April 09, 2020
Contributors Latest News | Coronavirus | Bangor Metro | Christopher Cassidy | Today's Paper

A trip to the grocery store reminds me why I #LoveTeaching

George Danby | BDN
George Danby | BDN

Ask any teacher and they will tell you how the increasing demands of the classroom can make it easy to become overwhelmed by the challenges that exist in education. A lack of resources, poverty, and increased social-emotional needs of students can overshadow the positive experiences teachers have daily in the classroom. Regardless of these challenges, dedicated teachers continue inspiring, encouraging, and engaging students every day to help them grow, learn, and achieve their dreams, even when faced with adversity.

When I begin to feel overwhelmed by the day-to-day grind of teaching, I simply take a trip to my local grocery store. It reminds me why I #LoveTeaching. Every. Single. Time.

The first stop brings me to the deli where I encounter another shopper, a woman who used to throw the discus on the track team I coached while I was pregnant with my daughter. This was nearly 18 years ago. In fact, she gave me my very first baby gift, tiny fingernail clippers. I can still recall her excited giggle as I opened them and can still feel the squeeze of her arms around my expanding middle as she shared with me she used her baby clippers even as a young teen. I’ve watched her grow up, fall in love and work hard, smiling every moment of the way.

Then, as I navigate my way to the produce section, I run into a young high school graduate who excitedly shares how he shot his first moose, but explains that he can’t show me a picture because he’s working and not allowed on his cell phone at work. His animated face tells me all I need to know about how he’s created a memory that will last a lifetime and I’m one of the few people who gets to share in that special moment.

Usually, I see one young man in particular. Shy and quiet, he was one of my very first students. I remember the social aspect of school was an enormous challenge for him. So introverted, he struggled to let people into his world. He was my very first intentional, purposeful student-teacher relationship.

I worked diligently to develop a connection with him, trying to peel him from the turtle shell he kept wrapped protectively around him. When I see him now, clearly free of his shell, he happily greets people as he stacks shelves. A special smile is always reserved for me and my heart fills with pride as I watch the confident man standing before me now.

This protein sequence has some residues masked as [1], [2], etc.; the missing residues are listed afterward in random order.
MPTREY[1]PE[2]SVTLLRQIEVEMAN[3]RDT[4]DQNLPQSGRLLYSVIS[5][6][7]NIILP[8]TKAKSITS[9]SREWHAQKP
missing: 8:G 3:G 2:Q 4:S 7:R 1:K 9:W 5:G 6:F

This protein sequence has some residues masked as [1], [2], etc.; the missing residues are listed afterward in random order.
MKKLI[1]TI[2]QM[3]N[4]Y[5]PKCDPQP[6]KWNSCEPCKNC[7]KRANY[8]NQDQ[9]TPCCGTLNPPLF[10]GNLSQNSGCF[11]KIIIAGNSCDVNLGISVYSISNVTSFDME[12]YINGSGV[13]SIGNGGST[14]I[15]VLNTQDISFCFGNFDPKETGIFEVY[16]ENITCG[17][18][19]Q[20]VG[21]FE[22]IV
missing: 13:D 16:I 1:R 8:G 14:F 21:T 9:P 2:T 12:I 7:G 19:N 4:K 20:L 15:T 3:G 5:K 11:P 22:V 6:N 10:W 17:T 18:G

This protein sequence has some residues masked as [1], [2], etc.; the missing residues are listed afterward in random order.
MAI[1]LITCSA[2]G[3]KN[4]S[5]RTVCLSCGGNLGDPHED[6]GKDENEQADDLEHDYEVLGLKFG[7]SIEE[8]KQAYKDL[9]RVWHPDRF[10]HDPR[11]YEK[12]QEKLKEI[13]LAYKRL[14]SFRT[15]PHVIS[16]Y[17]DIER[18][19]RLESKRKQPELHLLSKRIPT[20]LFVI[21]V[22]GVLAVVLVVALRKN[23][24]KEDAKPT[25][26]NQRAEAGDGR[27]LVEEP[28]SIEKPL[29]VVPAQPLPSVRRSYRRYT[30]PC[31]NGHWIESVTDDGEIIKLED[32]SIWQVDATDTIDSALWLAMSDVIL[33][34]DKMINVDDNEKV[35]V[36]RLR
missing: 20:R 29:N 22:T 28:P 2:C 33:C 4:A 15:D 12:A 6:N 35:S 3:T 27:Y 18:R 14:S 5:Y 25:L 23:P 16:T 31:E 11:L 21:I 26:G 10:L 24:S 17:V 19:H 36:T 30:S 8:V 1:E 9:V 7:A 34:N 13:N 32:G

Checkout is always my favorite. Former students working now as teenagers and young adults fight over me like I am Katy Perry on a runaway, or the Beatles running from adoring fans. They rush to pack my groceries and I happily anticipate hearing about their journeys as they turn into the people they were meant to be. And, I know as they walk with me to my vehicle, sharing their joys and sometimes struggles, they have no idea how much I am uplifted. Teachers are indeed privileged shoppers. We’re not treated the same as the average consumer.

Unlike other professions where results are immediate, teaching takes time. Often, teachers don’t grasp the impact of their practice until much, much later. However, when teachers finally get the chance to see the results of their work, the realized impact is the most gratifying and fulfilling reward imaginable.

So, teachers, find your “grocery store,” or whatever it is that reminds you why you are an educator, and take the time to refill your cup with stories and love that only you are privy to. Then, share those stories of why you #LoveTeaching, and that the world and our future is better for it.

Kim Barnes is a teacher at Caribou Middle School and the 2019 Aroostook County Teacher of the Year. #LoveTeaching Week is a national campaign to shine a spotlight on why teachers teach and reminds them that what they do matters.

 


Have feedback? Want to know more? Send us ideas for follow-up stories.

You may also like